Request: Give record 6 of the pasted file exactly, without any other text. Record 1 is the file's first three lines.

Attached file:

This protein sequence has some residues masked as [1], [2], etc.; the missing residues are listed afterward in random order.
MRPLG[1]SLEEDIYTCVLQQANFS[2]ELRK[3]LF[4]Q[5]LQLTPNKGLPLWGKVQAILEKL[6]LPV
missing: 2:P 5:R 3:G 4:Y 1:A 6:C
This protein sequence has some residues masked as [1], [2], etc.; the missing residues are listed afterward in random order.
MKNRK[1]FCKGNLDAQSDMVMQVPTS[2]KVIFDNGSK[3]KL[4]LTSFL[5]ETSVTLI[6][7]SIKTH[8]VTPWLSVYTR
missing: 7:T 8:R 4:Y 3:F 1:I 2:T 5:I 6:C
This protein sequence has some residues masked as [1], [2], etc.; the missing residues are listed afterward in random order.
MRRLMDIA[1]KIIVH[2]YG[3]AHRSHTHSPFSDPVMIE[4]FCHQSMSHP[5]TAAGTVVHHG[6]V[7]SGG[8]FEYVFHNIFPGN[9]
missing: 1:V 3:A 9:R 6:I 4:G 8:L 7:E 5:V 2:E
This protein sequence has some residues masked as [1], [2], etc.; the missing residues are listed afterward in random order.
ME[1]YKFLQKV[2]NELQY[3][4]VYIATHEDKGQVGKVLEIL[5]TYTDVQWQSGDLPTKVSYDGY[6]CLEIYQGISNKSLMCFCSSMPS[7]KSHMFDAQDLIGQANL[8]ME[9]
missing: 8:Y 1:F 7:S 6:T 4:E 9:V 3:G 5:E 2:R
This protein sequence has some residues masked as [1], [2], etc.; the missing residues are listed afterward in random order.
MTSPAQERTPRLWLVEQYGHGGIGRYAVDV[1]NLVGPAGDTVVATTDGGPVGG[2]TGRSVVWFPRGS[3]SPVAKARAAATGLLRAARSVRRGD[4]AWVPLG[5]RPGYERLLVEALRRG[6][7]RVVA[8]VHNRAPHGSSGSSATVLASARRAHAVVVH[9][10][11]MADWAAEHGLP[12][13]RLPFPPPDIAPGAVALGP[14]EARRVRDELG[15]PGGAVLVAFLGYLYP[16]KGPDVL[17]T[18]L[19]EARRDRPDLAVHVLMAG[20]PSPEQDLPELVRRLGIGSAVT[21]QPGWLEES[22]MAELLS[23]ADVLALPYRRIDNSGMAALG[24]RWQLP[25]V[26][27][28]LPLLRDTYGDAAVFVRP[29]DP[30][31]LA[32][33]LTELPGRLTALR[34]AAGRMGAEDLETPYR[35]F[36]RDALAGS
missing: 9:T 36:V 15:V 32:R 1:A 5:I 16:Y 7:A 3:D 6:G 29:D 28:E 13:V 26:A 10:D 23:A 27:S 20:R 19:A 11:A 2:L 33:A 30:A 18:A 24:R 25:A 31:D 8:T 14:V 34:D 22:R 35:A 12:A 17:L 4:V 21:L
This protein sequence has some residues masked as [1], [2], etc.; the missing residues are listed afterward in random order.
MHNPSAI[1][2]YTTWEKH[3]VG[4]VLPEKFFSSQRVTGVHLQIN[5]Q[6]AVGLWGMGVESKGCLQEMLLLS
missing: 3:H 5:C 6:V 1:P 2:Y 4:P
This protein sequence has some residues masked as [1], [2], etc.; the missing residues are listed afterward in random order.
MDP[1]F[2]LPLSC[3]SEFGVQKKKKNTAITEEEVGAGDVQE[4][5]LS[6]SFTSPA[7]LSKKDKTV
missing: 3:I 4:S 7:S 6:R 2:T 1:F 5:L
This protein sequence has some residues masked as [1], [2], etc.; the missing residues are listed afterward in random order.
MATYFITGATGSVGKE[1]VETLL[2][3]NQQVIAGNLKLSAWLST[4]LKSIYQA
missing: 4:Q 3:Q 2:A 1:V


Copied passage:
This protein sequence has some residues masked as [1], [2], etc.; the missing residues are listed afterward in random order.
MHNPSAI[1][2]YTTWEKH[3]VG[4]VLPEKFFSSQRVTGVHLQIN[5]Q[6]AVGLWGMGVESKGCLQEMLLLS
missing: 3:H 5:C 6:V 1:P 2:Y 4:P